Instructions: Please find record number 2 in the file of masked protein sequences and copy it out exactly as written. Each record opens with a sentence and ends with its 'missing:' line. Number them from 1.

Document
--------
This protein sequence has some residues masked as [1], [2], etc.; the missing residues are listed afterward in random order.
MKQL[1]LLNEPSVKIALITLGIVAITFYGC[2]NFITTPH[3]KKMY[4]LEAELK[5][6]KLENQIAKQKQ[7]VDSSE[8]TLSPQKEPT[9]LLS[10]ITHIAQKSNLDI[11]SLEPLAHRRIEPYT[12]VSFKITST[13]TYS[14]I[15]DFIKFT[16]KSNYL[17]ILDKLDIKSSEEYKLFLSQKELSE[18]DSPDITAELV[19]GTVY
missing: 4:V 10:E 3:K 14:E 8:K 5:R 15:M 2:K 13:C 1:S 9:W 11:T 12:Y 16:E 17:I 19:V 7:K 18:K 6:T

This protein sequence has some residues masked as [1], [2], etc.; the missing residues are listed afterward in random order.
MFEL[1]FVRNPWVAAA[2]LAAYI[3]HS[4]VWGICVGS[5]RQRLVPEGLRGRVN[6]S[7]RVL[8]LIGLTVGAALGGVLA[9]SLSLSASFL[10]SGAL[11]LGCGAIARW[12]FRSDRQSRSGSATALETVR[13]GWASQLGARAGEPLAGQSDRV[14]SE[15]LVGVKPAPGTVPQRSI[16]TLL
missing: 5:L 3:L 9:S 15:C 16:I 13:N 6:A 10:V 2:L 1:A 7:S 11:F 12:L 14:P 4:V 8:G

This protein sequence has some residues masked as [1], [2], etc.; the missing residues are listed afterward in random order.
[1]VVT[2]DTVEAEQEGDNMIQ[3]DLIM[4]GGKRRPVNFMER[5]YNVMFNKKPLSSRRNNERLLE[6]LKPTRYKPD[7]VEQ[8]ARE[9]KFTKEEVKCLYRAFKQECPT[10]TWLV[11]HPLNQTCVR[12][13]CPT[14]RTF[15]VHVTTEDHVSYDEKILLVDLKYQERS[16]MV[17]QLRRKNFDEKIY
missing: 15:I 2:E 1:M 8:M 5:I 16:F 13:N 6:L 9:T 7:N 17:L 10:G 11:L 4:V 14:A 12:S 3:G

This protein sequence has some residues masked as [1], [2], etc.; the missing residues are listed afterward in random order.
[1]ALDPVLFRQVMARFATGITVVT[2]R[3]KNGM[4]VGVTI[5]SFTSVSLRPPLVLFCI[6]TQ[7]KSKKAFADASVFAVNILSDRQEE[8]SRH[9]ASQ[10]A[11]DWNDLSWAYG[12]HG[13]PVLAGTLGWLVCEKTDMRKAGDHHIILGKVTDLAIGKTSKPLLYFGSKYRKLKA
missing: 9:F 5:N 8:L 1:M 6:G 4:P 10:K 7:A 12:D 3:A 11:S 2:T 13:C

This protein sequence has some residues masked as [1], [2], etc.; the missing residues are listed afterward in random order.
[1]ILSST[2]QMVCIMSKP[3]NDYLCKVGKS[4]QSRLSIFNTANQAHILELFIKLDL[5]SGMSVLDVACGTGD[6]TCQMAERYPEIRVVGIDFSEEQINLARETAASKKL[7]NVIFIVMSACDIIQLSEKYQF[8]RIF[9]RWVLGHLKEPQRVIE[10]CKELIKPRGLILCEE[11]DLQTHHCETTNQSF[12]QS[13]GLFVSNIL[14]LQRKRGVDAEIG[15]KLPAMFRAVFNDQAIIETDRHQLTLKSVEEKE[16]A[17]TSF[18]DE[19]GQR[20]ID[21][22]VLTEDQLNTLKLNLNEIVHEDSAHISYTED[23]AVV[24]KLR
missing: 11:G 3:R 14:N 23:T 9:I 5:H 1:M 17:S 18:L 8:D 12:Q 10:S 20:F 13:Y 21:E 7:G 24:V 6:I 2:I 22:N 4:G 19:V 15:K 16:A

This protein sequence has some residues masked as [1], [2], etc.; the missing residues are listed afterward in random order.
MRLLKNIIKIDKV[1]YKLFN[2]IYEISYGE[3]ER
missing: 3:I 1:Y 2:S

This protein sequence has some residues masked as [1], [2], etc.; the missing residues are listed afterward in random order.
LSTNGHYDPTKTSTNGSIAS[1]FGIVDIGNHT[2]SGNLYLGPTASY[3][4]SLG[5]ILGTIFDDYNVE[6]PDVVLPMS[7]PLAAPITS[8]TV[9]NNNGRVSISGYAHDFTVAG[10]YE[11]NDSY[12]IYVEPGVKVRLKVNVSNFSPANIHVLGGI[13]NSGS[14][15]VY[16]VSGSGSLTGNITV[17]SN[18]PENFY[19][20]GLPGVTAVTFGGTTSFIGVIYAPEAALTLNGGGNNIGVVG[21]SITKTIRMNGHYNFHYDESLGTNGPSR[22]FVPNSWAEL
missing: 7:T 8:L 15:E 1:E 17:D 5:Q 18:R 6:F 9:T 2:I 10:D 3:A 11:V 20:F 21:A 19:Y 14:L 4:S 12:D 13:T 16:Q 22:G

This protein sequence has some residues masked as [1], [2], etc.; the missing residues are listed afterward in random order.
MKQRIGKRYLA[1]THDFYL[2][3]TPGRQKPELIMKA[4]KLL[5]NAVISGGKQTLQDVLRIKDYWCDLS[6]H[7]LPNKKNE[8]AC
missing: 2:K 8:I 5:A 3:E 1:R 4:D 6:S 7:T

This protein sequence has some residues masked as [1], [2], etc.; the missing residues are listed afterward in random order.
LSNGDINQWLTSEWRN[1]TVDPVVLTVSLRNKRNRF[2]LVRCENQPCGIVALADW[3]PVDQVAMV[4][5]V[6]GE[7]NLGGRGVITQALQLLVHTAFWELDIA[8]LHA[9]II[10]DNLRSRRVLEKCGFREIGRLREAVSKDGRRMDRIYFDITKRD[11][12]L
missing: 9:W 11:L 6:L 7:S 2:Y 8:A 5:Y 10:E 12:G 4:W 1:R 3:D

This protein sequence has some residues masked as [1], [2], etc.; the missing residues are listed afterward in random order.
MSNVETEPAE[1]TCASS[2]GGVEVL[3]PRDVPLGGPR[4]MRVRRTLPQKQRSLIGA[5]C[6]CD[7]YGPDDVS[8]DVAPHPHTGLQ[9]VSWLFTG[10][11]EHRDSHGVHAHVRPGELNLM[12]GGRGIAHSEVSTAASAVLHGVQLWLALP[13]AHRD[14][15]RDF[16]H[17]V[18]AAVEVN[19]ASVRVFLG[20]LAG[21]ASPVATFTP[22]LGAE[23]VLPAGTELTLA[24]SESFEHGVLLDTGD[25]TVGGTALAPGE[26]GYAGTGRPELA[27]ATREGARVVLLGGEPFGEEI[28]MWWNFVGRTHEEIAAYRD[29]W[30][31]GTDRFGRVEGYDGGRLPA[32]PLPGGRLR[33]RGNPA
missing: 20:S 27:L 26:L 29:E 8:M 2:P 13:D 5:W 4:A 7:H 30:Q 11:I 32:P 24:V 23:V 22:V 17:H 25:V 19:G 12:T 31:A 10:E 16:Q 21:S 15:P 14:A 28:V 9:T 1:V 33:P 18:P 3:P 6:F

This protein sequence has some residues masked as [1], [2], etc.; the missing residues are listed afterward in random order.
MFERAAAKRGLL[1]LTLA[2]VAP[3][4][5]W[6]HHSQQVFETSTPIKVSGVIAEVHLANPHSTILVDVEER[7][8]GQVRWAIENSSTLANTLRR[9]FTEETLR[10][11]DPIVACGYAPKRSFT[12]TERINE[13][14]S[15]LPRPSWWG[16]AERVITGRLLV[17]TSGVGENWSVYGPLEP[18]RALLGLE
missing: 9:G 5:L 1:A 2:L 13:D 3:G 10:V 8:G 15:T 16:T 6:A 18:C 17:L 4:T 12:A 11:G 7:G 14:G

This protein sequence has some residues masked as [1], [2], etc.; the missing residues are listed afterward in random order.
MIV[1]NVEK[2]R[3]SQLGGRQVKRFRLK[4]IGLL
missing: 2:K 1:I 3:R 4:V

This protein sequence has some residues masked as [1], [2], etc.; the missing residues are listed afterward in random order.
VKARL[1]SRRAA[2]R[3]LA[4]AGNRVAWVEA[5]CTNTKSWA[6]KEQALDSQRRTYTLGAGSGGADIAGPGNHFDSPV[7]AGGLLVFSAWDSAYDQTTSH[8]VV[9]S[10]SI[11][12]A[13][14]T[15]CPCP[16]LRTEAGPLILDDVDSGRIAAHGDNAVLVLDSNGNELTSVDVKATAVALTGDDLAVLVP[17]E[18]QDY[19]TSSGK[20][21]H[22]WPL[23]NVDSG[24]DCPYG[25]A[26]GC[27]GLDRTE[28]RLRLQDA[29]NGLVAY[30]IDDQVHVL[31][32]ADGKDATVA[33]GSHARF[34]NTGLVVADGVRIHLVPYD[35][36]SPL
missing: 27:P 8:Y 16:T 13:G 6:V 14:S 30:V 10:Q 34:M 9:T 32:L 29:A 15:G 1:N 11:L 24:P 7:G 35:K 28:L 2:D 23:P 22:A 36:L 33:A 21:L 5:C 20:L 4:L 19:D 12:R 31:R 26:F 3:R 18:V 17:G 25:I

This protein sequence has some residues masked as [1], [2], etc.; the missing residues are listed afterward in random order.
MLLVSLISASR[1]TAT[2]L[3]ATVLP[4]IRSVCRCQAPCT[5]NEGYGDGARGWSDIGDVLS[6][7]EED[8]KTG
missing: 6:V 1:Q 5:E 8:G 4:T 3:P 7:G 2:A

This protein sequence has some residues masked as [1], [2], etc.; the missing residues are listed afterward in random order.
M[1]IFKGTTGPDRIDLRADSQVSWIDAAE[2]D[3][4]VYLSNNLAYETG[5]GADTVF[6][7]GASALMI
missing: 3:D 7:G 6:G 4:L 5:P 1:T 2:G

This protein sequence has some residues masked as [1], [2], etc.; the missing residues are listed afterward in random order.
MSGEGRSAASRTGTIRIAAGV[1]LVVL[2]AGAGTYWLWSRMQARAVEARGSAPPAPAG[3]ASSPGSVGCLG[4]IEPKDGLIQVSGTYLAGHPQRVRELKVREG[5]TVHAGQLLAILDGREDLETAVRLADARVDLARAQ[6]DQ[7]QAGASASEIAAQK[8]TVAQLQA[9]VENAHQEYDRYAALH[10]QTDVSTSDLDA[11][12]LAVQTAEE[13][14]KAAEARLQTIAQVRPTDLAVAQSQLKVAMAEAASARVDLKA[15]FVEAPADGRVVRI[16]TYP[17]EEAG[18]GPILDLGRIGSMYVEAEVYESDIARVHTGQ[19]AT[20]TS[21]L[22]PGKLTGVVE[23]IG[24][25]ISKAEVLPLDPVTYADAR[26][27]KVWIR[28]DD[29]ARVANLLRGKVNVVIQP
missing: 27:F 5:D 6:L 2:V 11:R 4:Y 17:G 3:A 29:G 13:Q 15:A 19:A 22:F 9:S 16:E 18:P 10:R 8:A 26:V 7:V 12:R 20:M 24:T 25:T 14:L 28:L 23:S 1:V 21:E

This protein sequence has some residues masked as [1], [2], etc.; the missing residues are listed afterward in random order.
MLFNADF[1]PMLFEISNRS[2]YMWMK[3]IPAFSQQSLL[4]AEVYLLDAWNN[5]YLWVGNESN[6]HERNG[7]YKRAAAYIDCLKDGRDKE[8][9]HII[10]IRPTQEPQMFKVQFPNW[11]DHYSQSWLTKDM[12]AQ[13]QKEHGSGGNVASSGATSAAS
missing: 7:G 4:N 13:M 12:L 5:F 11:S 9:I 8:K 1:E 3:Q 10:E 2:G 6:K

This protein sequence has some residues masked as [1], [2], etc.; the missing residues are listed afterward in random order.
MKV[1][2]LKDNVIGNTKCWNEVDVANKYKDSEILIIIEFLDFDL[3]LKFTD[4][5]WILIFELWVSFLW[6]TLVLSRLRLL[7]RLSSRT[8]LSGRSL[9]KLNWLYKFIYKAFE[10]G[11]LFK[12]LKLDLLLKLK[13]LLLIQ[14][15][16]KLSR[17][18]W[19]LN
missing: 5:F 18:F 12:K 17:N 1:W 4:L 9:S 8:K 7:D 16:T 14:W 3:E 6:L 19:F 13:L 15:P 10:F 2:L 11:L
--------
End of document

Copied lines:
This protein sequence has some residues masked as [1], [2], etc.; the missing residues are listed afterward in random order.
MFEL[1]FVRNPWVAAA[2]LAAYI[3]HS[4]VWGICVGS[5]RQRLVPEGLRGRVN[6]S[7]RVL[8]LIGLTVGAALGGVLA[9]SLSLSASFL[10]SGAL[11]LGCGAIARW[12]FRSDRQSRSGSATALETVR[13]GWASQLGARAGEPLAGQSDRV[14]SE[15]LVGVKPAPGTVPQRSI[16]TLL
missing: 5:L 3:L 9:S 15:C 16:I 13:N 6:A 10:V 2:L 1:A 7:S 11:F 12:L 14:P 4:V 8:G